nep-res New Economics Papers
on Resource Economics
Issue of 2005‒04‒09
two papers chosen by
Maximo Rossi
Universidad de la República

  1. Overlapping fiscal domains and effectiveness of environmental policy in India By Subrata Mandal; M. Govinda Rao
  2. Estimation of marginal abatement costs for undesirable outputs in India's power generation sector: An output distance function approach By Manish Gupta

  1. By: Subrata Mandal (National Institute of Public Finance and Policy); M. Govinda Rao (National Institute of Public Finance and Policy)
    Abstract: The paper analyses the assignment systems and implementation aspects of environmental regulation in regard to water, air, and forests. The assignment of environmental functions and its overlapping is analysed in terms of not only the different levels of government, but also between the executive and judiciary. Specifically, the paper examines judicial intervention in environmental protection in India and argues that judicial activism although can be construed as a part of "checks and balances" in a federal system, it cannot be a substitute to the failure of executive in undertaking the task of environmental protection. The paper also analyses the implementation aspects of environmental policy, particularly the effectiveness of policies and institutions relating to environmental governance. Despite a reasonably clear assignment system, the implementation of environmental functions has not been satisfactory. In most cases, an important factor impeding effective implementation is seen in the structure of incentives to bureaucracy and policy makers and influence of polluters on them. Besides, the environmental regulators do not have access to modern technology and inadequate resources to measure and regulate pollution levels. The paper highlights overlapping roles of executive and judiciary in implementing environmental regulation. In other words, failure of the executive to regulate and monitor pollution levels as well as forest cover has led to the Supreme Court intervention. Interpreting that access to clean water and air as a fundamental right, the courts have pronounced several judgements on the implementation of environmental regulation virtually taking over the role of executive. This has helped to resolve the issues in the short term and in some cases has led to the improvement in environmental quality. However, the solution is ad hoc as the courts cannot undertake the task of implementation nor do they have the technical knowledge to deal with complex problems of environmental regulation. Besides, technology is not static and mandating a technical solution through a judgement such as the use of a particular technology or particular fuel for running of commercial vehicles can create serious problems in the long term. The solution lies in reforming the incentive structure and institutions of governance to make the executive much more sensitive and accountable to environmental issues.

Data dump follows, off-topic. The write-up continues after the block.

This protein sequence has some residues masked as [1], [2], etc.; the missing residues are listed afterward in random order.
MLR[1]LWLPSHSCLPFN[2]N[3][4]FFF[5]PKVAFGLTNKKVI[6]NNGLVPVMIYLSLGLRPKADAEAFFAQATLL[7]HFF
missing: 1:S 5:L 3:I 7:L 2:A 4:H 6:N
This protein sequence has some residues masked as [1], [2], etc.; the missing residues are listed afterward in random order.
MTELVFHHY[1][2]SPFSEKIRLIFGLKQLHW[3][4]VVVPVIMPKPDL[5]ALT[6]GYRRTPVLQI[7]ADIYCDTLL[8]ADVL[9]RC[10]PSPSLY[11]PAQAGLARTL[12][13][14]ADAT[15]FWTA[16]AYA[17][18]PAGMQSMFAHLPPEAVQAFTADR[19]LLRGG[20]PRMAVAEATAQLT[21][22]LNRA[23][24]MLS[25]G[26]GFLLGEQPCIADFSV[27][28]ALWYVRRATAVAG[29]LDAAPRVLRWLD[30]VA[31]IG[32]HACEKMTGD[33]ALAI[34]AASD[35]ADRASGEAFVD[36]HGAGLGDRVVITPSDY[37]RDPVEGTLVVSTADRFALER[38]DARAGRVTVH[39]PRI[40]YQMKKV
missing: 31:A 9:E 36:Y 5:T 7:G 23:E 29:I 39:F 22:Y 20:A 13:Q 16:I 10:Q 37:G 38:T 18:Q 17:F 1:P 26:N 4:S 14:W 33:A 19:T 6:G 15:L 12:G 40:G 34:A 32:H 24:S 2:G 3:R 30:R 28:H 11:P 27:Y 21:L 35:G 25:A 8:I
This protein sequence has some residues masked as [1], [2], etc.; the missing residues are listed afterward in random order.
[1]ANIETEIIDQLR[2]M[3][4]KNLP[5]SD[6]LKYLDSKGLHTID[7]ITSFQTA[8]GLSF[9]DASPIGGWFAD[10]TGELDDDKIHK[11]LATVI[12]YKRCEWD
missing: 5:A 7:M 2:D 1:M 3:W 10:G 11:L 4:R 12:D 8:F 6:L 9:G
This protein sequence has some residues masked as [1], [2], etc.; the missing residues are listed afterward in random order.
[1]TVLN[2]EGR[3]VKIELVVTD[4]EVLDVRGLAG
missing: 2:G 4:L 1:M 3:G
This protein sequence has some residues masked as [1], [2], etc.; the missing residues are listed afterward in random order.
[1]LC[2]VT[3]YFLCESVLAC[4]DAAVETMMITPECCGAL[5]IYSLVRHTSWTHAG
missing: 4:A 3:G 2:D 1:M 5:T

Date: 2005–01
    URL: http://d.repec.org/n?u=RePEc:ind:nipfwp:25&r=res
  2. By: Manish Gupta (National Institute of Public Finance and Policy; National Institute of Public Finance and Policy)
    Abstract: Many production activities generate undesirable byproducts in conjunction with the desirable outputs they produce. The present study uses an output distance function approach and its duality with the revenue function to estimate the marginal abatement cost of CO2 emissions from a sample of thermal plants in India. Two sets of exercises have been undertaken. The marginal abatement cost is first estimated without considering the distinction between the clean and the dirty plants (model-1) and then by differentiating between the two (model-2). The shadow prices of CO2 for the coal fired thermal plants in India for the period 1991-92 to 1999-2000 was found to be Rs. 3,380.59 per ton of CO2 as per model-1 and Rs. 2401.99 per ton of CO2 as per model-2. The wide variation noticed in the marginal abatement costs across plants is explained by the ratio of CO2 emissions to electricity generation, the different vintages of capital used by different plants in the generation of electricity and provisions for abatement of pollution. The relationship between firm specific shadow prices of CO2 and the index of efficiency (ratio of CO2 emission and electricity generation) points to the fact that the marginal cost of abating CO2 emissions increases with the efficiency of the thermal plant.
    Date: 2005–03
    URL: http://d.repec.org/n?u=RePEc:ind:nipfwp:27&r=res

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